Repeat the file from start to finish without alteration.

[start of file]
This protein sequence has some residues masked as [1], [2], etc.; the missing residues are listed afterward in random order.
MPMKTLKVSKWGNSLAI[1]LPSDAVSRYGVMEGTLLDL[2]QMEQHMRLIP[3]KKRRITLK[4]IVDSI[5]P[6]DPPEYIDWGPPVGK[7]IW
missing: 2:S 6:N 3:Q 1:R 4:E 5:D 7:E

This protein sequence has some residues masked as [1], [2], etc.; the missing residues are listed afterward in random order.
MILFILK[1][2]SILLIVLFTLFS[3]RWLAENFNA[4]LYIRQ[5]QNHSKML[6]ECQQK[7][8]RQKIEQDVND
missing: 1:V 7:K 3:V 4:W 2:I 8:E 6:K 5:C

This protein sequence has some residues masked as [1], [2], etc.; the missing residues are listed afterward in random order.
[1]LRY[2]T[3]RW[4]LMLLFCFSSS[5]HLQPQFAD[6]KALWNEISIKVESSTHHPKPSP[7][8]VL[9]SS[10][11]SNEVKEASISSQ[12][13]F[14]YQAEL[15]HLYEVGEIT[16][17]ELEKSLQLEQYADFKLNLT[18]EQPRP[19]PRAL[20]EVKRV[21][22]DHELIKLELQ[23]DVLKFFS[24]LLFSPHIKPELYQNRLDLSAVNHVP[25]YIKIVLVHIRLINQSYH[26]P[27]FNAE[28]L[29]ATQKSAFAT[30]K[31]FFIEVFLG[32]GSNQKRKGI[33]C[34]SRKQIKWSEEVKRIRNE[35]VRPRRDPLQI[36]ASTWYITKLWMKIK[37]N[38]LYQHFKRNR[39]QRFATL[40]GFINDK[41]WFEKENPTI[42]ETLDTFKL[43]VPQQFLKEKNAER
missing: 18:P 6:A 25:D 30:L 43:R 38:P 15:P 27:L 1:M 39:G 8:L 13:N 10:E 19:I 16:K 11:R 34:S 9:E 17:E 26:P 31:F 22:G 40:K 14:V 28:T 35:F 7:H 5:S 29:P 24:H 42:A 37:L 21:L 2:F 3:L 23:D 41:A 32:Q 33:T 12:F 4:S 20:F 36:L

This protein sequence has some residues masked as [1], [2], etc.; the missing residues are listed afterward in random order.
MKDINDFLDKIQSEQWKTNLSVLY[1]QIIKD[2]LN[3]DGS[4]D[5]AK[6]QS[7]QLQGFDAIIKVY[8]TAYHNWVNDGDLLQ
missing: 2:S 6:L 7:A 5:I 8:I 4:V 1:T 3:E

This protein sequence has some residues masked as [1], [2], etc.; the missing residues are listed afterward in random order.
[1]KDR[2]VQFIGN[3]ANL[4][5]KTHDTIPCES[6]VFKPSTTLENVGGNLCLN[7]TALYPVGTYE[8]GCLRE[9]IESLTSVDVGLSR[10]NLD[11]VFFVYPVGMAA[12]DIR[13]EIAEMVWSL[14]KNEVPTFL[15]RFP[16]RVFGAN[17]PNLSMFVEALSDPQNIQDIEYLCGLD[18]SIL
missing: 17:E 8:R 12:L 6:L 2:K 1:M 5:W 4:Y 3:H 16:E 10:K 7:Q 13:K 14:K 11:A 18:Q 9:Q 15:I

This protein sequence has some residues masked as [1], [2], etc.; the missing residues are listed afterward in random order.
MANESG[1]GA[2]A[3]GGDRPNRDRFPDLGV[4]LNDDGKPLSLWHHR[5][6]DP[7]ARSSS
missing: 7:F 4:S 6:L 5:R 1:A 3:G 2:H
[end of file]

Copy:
This protein sequence has some residues masked as [1], [2], etc.; the missing residues are listed afterward in random order.
MPMKTLKVSKWGNSLAI[1]LPSDAVSRYGVMEGTLLDL[2]QMEQHMRLIP[3]KKRRITLK[4]IVDSI[5]P[6]DPPEYIDWGPPVGK[7]IW
missing: 2:S 6:N 3:Q 1:R 4:E 5:D 7:E

This protein sequence has some residues masked as [1], [2], etc.; the missing residues are listed afterward in random order.
MILFILK[1][2]SILLIVLFTLFS[3]RWLAENFNA[4]LYIRQ[5]QNHSKML[6]ECQQK[7][8]RQKIEQDVND
missing: 1:V 7:K 3:V 4:W 2:I 8:E 6:K 5:C

This protein sequence has some residues masked as [1], [2], etc.; the missing residues are listed afterward in random order.
[1]LRY[2]T[3]RW[4]LMLLFCFSSS[5]HLQPQFAD[6]KALWNEISIKVESSTHHPKPSP[7][8]VL[9]SS[10][11]SNEVKEASISSQ[12][13]F[14]YQAEL[15]HLYEVGEIT[16][17]ELEKSLQLEQYADFKLNLT[18]EQPRP[19]PRAL[20]EVKRV[21][22]DHELIKLELQ[23]DVLKFFS[24]LLFSPHIKPELYQNRLDLSAVNHVP[25]YIKIVLVHIRLINQSYH[26]P[27]FNAE[28]L[29]ATQKSAFAT[30]K[31]FFIEVFLG[32]GSNQKRKGI[33]C[34]SRKQIKWSEEVKRIRNE[35]VRPRRDPLQI[36]ASTWYITKLWMKIK[37]N[38]LYQHFKRNR[39]QRFATL[40]GFINDK[41]WFEKENPTI[42]ETLDTFKL[43]VPQQFLKEKNAER
missing: 18:P 6:A 25:D 30:L 43:R 38:P 15:P 27:L 1:M 39:G 8:L 13:N 10:E 19:I 16:K 11:R 34:S 9:E 17:E 26:P 31:F 22:G 40:K 14:V 28:T 35:F 7:H 5:S 29:P 24:H 42:A 37:L 21:L 2:F 3:L 23:D 41:A 32:Q 33:T 12:F 4:S 20:F 36:L

This protein sequence has some residues masked as [1], [2], etc.; the missing residues are listed afterward in random order.
MKDINDFLDKIQSEQWKTNLSVLY[1]QIIKD[2]LN[3]DGS[4]D[5]AK[6]QS[7]QLQGFDAIIKVY[8]TAYHNWVNDGDLLQ
missing: 2:S 6:L 7:A 5:I 8:I 4:V 1:T 3:E

This protein sequence has some residues masked as [1], [2], etc.; the missing residues are listed afterward in random order.
[1]KDR[2]VQFIGN[3]ANL[4][5]KTHDTIPCES[6]VFKPSTTLENVGGNLCLN[7]TALYPVGTYE[8]GCLRE[9]IESLTSVDVGLSR[10]NLD[11]VFFVYPVGMAA[12]DIR[13]EIAEMVWSL[14]KNEVPTFL[15]RFP[16]RVFGAN[17]PNLSMFVEALSDPQNIQDIEYLCGLD[18]SIL
missing: 17:E 8:R 12:L 6:L 2:K 1:M 5:W 4:Y 3:H 16:E 10:K 7:Q 13:K 14:K 11:A 18:Q 9:Q 15:I

This protein sequence has some residues masked as [1], [2], etc.; the missing residues are listed afterward in random order.
MANESG[1]GA[2]A[3]GGDRPNRDRFPDLGV[4]LNDDGKPLSLWHHR[5][6]DP[7]ARSSS
missing: 7:F 4:S 6:L 5:R 1:A 3:G 2:H